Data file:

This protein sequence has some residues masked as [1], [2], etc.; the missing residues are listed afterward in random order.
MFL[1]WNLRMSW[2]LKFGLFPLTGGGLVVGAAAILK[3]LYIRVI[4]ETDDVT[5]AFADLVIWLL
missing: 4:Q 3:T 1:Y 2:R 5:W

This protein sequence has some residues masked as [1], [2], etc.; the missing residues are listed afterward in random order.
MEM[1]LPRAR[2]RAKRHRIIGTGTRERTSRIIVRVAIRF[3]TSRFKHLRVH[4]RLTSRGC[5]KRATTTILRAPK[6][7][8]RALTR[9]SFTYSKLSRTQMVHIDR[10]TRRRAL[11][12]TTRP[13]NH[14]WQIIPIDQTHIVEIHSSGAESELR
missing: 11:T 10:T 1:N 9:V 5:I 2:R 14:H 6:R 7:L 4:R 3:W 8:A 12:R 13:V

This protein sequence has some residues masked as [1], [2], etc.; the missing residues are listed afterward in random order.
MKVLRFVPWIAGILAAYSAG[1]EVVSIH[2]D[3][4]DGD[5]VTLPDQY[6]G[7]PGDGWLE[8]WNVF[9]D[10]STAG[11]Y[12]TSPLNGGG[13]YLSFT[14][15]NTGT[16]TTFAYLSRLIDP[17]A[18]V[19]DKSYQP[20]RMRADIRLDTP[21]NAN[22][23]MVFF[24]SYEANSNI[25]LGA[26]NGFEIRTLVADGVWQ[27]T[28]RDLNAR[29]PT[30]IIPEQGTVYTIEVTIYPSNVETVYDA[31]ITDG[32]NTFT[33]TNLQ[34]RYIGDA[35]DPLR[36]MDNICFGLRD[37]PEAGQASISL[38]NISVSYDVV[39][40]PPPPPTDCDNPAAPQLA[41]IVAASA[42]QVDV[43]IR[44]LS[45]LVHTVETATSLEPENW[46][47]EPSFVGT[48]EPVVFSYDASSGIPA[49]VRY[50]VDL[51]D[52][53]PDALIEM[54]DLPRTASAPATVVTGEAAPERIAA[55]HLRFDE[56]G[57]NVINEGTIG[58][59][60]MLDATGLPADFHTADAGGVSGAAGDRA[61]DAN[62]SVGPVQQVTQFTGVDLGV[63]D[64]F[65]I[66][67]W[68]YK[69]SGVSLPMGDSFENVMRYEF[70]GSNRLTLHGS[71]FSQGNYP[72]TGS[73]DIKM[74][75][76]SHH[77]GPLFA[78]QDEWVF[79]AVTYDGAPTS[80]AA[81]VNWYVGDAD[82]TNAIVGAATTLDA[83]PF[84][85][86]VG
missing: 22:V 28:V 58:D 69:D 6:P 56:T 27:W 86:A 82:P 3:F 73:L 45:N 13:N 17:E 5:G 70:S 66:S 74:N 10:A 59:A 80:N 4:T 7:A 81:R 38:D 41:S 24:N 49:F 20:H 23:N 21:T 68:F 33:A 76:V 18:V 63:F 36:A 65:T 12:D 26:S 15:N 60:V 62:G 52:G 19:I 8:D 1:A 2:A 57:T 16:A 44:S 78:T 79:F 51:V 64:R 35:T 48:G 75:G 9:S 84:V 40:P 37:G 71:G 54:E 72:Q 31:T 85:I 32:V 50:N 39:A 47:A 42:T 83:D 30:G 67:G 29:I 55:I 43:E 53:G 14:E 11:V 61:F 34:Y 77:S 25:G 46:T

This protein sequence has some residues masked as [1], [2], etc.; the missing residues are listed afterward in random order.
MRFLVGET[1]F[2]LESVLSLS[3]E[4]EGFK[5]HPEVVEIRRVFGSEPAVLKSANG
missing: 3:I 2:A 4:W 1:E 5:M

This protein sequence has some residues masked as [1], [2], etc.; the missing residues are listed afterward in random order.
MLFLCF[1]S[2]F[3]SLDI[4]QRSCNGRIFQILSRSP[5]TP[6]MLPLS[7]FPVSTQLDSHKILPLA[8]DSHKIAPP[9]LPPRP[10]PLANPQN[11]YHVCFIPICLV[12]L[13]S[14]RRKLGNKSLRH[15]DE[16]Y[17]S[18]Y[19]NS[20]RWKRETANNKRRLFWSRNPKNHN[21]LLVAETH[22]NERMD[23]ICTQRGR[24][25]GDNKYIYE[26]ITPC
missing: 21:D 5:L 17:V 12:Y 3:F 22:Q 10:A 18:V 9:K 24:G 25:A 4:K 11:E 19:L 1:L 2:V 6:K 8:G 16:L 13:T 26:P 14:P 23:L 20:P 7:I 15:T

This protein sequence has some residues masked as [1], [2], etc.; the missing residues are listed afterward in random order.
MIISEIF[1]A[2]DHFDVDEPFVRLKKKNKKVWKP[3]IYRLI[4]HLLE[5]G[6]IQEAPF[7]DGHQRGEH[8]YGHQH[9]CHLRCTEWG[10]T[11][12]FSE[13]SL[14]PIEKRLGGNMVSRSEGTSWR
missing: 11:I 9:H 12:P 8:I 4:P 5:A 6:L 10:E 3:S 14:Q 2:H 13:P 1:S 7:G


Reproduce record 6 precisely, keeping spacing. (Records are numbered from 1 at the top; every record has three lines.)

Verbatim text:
This protein sequence has some residues masked as [1], [2], etc.; the missing residues are listed afterward in random order.
MIISEIF[1]A[2]DHFDVDEPFVRLKKKNKKVWKP[3]IYRLI[4]HLLE[5]G[6]IQEAPF[7]DGHQRGEH[8]YGHQH[9]CHLRCTEWG[10]T[11][12]FSE[13]SL[14]PIEKRLGGNMVSRSEGTSWR
missing: 11:I 9:H 12:P 8:I 4:P 5:A 6:L 10:E 3:S 14:Q 2:H 13:P 1:S 7:G